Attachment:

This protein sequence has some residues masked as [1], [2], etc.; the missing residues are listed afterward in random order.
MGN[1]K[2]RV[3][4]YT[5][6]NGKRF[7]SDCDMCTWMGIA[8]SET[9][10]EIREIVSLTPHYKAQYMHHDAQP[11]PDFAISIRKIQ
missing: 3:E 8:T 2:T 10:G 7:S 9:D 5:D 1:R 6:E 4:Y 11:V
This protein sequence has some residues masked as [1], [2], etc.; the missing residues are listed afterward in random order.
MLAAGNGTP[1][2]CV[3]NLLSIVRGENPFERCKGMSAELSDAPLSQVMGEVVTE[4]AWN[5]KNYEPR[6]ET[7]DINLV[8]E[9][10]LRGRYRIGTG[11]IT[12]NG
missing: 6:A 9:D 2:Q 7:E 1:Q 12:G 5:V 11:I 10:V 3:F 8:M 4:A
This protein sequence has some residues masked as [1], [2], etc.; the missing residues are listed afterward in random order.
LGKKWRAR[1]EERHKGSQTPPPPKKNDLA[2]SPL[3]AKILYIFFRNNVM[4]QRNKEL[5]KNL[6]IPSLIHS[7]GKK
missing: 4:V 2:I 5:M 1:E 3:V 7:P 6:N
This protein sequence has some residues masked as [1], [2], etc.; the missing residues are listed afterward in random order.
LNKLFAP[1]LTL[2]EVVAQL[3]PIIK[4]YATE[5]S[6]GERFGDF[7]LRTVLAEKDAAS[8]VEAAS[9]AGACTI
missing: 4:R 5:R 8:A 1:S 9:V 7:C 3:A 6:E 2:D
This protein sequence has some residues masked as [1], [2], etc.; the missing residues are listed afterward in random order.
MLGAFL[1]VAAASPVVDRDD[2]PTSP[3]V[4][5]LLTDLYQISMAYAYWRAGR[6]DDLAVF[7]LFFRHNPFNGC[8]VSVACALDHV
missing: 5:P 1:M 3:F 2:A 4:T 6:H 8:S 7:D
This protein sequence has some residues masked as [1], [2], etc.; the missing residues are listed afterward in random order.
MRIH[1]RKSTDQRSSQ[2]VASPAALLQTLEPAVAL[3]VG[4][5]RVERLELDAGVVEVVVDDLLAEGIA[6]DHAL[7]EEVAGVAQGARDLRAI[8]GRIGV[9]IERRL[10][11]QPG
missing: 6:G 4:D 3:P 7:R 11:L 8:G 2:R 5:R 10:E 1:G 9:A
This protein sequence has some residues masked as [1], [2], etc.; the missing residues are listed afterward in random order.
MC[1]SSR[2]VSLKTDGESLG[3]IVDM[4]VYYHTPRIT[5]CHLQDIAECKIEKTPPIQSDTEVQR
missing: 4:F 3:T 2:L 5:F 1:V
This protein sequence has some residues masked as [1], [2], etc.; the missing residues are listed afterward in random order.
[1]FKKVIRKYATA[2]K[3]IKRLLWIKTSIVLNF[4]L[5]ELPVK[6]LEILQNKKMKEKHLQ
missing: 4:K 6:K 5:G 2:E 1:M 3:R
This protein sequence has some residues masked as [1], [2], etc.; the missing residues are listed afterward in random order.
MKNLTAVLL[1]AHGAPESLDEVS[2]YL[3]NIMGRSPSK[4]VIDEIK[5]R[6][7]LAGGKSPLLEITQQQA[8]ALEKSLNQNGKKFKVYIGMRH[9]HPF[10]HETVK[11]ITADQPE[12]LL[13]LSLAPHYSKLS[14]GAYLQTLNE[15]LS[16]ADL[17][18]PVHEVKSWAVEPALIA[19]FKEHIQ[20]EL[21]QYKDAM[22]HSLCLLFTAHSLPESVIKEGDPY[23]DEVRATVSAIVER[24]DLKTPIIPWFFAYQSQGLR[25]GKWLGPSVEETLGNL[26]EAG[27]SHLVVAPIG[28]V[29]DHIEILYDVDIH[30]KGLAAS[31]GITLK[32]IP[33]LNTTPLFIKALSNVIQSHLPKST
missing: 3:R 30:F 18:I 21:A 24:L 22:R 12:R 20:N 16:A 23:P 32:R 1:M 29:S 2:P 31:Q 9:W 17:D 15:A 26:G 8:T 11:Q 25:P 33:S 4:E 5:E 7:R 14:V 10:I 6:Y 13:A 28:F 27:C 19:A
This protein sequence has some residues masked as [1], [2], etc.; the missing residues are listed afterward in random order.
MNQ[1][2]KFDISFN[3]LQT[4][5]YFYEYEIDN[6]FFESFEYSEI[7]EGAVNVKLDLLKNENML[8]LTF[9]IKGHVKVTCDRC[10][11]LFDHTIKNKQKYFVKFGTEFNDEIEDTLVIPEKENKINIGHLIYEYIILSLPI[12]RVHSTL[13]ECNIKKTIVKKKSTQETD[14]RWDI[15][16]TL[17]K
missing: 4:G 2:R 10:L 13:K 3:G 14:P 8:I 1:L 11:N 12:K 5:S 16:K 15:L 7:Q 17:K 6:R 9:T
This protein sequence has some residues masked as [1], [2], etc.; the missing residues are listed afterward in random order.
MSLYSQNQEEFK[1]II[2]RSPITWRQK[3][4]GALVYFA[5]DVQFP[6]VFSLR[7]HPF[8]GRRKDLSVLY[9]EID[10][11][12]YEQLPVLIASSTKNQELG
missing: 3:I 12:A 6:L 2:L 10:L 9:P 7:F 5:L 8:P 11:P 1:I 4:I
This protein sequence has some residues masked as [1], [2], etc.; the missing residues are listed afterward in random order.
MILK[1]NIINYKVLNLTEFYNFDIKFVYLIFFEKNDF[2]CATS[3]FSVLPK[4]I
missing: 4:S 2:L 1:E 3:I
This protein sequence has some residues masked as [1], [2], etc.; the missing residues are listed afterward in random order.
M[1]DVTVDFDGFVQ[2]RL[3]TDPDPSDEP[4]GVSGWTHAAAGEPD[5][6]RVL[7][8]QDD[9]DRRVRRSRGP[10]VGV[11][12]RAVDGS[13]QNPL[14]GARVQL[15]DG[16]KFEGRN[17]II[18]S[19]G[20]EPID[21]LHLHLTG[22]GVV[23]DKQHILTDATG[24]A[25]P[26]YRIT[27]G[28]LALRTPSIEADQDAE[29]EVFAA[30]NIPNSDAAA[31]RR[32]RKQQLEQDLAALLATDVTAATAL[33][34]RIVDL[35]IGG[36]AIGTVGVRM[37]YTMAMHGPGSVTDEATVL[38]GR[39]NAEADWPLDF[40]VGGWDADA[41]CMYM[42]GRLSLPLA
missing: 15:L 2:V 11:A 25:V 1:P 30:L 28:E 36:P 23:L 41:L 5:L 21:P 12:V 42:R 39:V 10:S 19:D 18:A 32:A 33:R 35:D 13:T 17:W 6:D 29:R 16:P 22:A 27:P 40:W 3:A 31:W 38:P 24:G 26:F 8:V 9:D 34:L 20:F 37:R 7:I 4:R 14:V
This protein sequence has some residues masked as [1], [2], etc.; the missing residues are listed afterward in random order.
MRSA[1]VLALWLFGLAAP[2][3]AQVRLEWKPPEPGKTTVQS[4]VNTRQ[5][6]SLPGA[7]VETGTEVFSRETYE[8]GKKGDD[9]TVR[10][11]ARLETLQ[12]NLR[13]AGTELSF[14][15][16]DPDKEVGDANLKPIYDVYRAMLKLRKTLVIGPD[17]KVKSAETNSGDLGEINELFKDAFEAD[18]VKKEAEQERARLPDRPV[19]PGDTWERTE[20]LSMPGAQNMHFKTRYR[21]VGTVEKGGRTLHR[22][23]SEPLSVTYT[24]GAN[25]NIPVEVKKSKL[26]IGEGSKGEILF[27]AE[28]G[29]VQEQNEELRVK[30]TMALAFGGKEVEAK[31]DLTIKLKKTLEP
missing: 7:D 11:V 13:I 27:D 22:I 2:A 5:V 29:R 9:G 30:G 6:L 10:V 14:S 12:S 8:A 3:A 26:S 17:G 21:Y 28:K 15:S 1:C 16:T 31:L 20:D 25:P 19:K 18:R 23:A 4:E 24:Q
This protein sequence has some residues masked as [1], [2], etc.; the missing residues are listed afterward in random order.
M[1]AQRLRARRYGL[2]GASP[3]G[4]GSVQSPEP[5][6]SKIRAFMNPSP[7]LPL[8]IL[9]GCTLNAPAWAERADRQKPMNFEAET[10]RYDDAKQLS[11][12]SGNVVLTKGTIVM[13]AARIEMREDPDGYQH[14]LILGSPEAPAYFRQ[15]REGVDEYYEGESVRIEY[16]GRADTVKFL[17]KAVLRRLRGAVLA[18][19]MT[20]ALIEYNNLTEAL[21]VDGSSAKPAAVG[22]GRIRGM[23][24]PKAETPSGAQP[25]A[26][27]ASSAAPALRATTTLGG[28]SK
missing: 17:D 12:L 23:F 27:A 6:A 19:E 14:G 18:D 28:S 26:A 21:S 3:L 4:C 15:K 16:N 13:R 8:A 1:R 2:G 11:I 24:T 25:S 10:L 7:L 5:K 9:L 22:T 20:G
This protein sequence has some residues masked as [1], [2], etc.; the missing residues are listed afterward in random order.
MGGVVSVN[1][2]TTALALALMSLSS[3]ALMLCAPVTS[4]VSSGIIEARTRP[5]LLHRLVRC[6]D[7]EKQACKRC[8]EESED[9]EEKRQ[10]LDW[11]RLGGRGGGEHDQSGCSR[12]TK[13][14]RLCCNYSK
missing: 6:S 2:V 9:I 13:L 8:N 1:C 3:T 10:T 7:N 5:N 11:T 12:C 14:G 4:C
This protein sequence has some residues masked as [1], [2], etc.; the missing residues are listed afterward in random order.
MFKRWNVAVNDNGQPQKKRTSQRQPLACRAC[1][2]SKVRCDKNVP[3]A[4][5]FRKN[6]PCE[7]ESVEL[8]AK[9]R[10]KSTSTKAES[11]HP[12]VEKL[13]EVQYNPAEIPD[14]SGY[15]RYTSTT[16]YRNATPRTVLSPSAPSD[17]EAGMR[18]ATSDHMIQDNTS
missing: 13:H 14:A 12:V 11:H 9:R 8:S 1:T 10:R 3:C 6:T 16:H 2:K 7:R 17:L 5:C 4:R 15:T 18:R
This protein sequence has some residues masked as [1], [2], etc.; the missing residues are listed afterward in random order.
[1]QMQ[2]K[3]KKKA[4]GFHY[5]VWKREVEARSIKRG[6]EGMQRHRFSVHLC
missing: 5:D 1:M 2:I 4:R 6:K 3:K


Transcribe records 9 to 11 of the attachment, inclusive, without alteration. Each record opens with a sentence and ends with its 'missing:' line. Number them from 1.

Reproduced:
This protein sequence has some residues masked as [1], [2], etc.; the missing residues are listed afterward in random order.
MKNLTAVLL[1]AHGAPESLDEVS[2]YL[3]NIMGRSPSK[4]VIDEIK[5]R[6][7]LAGGKSPLLEITQQQA[8]ALEKSLNQNGKKFKVYIGMRH[9]HPF[10]HETVK[11]ITADQPE[12]LL[13]LSLAPHYSKLS[14]GAYLQTLNE[15]LS[16]ADL[17][18]PVHEVKSWAVEPALIA[19]FKEHIQ[20]EL[21]QYKDAM[22]HSLCLLFTAHSLPESVIKEGDPY[23]DEVRATVSAIVER[24]DLKTPIIPWFFAYQSQGLR[25]GKWLGPSVEETLGNL[26]EAG[27]SHLVVAPIG[28]V[29]DHIEILYDVDIH[30]KGLAAS[31]GITLK[32]IP[33]LNTTPLFIKALSNVIQSHLPKST
missing: 3:R 30:F 18:I 21:A 24:L 22:R 12:R 20:N 16:A 23:P 32:R 1:M 29:S 2:P 31:Q 9:W 17:D 15:A 26:G 8:T 11:Q 25:P 33:S 4:E 5:E 7:R 14:V 10:I 6:Y 13:A 28:F 27:C 19:A
This protein sequence has some residues masked as [1], [2], etc.; the missing residues are listed afterward in random order.
MNQ[1][2]KFDISFN[3]LQT[4][5]YFYEYEIDN[6]FFESFEYSEI[7]EGAVNVKLDLLKNENML[8]LTF[9]IKGHVKVTCDRC[10][11]LFDHTIKNKQKYFVKFGTEFNDEIEDTLVIPEKENKINIGHLIYEYIILSLPI[12]RVHSTL[13]ECNIKKTIVKKKSTQETD[14]RWDI[15][16]TL[17]K
missing: 4:G 2:R 10:L 13:K 3:G 14:P 8:I 1:L 11:N 12:K 5:S 16:K 15:L 7:Q 17:K 6:R 9:T
This protein sequence has some residues masked as [1], [2], etc.; the missing residues are listed afterward in random order.
MSLYSQNQEEFK[1]II[2]RSPITWRQK[3][4]GALVYFA[5]DVQFP[6]VFSLR[7]HPF[8]GRRKDLSVLY[9]EID[10][11][12]YEQLPVLIASSTKNQELG
missing: 3:I 12:A 6:L 2:L 10:L 9:P 7:F 5:L 8:P 11:P 1:I 4:I